Microbially induced corrosion and Ferric iron reduction: bacterial metabolism of insoluble iron species
Cord-Ruwisch, R. (2004) Microbially induced corrosion and Ferric iron reduction: bacterial metabolism of insoluble iron species. In: Iron & Sulphur Bacteria Workshop, 11 - 14 February, Murdoch University, Perth, Australia
Typically the iron bacteria are described as ferrous iron (Fe2+) oxidisers (with oxy¬gen) to ferric iron (Fe3+). Exposure of ferrous iron and sulphide containing ground¬water to atmospheric oxygen forms the well known phenomena of ferric iron and sulphur precipitation which typically, but not necessarily, involves iron and sulphide oxidising bacteria. In this process ferrous iron serves as the electron donor and mo¬lecular oxygen as the electron acceptor. The flow of electrons from ferrous iron to oxygen enables the respiration process of the bacteria and allows their growth. Also insoluble iron species allow an electron flow that bacteria can use for their respira¬tion and growth. Two such examples are covered in this paper:
1. Bacterially influenced corrosion of steel. The iron in steel (Fe0) is even more reduced than ferrous iron and hence offers a more attractive electron donor for bacteria. Sulphate-Reducing bacteria can utilise the electrons from metallic iron using sulphate, sulphite or elemental sulphur as electron acceptor. Again, this elec¬tron flow from metallic iron to sulphate provides the bacteria with a suitable energy source for growth. And like usual this electron flow is used for respiration, here an anaerobic respiration. Sulphate-Reducing bacteria (SRB) play an important role in the corrosion of steel in anaerobic environments, such as oilfields, marine sediments, treatment tanks etc. This paper covers the principle and examples of steel corrosion by SRB.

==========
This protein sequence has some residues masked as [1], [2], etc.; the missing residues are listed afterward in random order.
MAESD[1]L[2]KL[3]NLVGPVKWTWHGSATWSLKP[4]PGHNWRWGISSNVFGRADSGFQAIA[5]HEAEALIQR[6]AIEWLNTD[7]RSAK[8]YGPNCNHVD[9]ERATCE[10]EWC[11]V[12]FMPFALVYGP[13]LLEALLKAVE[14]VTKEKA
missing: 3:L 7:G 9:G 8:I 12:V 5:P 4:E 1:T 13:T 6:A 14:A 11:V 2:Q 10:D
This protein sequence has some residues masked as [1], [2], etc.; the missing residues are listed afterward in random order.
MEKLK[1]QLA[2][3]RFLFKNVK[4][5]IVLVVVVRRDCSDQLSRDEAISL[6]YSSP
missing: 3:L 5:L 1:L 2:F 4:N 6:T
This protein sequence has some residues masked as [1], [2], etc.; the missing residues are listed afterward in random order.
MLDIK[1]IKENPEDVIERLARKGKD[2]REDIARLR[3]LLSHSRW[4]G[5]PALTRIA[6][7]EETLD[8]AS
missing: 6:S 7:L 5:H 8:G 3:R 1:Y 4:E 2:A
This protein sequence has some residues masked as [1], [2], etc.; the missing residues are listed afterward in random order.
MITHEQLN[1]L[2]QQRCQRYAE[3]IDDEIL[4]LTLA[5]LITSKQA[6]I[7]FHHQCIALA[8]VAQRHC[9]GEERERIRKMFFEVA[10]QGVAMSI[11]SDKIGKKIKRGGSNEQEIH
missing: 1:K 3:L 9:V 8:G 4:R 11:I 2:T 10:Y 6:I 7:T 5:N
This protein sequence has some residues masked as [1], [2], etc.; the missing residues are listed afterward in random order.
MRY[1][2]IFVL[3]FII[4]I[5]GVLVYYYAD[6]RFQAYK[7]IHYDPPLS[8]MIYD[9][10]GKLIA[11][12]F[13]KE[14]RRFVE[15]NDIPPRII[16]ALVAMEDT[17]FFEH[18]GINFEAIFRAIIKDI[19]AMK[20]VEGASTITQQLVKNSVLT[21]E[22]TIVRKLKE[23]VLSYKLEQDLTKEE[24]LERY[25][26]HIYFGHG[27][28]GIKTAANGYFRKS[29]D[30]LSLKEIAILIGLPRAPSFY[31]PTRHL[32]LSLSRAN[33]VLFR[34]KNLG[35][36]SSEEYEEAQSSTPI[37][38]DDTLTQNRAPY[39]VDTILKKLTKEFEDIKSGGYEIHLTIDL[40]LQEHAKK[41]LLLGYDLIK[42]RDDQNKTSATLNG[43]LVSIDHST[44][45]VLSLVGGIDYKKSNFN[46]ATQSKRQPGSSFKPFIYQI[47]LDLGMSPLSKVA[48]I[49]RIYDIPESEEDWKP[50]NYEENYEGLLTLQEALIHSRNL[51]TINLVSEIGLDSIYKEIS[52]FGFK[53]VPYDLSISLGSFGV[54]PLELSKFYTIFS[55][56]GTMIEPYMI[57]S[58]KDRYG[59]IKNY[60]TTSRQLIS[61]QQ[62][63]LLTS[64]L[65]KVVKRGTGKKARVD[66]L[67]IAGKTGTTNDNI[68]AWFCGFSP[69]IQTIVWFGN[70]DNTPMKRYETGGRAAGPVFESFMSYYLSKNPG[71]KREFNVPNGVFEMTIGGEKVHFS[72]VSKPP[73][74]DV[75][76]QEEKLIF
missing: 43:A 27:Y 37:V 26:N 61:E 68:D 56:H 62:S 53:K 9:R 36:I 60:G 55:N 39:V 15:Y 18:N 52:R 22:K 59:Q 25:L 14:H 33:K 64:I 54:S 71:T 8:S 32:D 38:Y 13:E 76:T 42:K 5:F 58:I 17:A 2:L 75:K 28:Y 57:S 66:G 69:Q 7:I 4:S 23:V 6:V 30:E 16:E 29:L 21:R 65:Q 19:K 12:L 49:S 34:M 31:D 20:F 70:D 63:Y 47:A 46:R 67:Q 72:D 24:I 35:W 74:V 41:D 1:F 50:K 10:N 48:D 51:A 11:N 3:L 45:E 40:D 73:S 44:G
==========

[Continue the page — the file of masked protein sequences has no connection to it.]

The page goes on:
2. Bacterial reduction of ferric iron to ferrous iron. Also the most oxidized form of iron, ferric iron can be used by bacteria for growth. However, as it is in its most oxidised form it can not act as electron donor but as electron acceptor. Analogous to the oxygen respiration using O2 as electron acceptor for electrons derived from the oxidation of organic material, iron reducing bacteria can ʻrespireʼ ferric iron. This reaction occurs typically in anaerobic ecosystems with organic compounds (e.g. or¬ganic acids) as the electron donor. The role and economic potential of iron reducing bacteria in groundwater are discussed in this paper.
Both the above cases of iron metabolism involve insoluble species of iron. As bacte¬ria by definition can only metabolise soluble material, specific mechanisms need to be in place that enable the electron transfer. This paper discusses possibilities and implications of such electron flow by also covering other species relevant to ground¬water chemistry (e.g. elemental sulphur and chlorinated solvents).
|Publication Type:||Conference Paper|
|Murdoch Affiliation:||School of Biological Sciences and Biotechnology|
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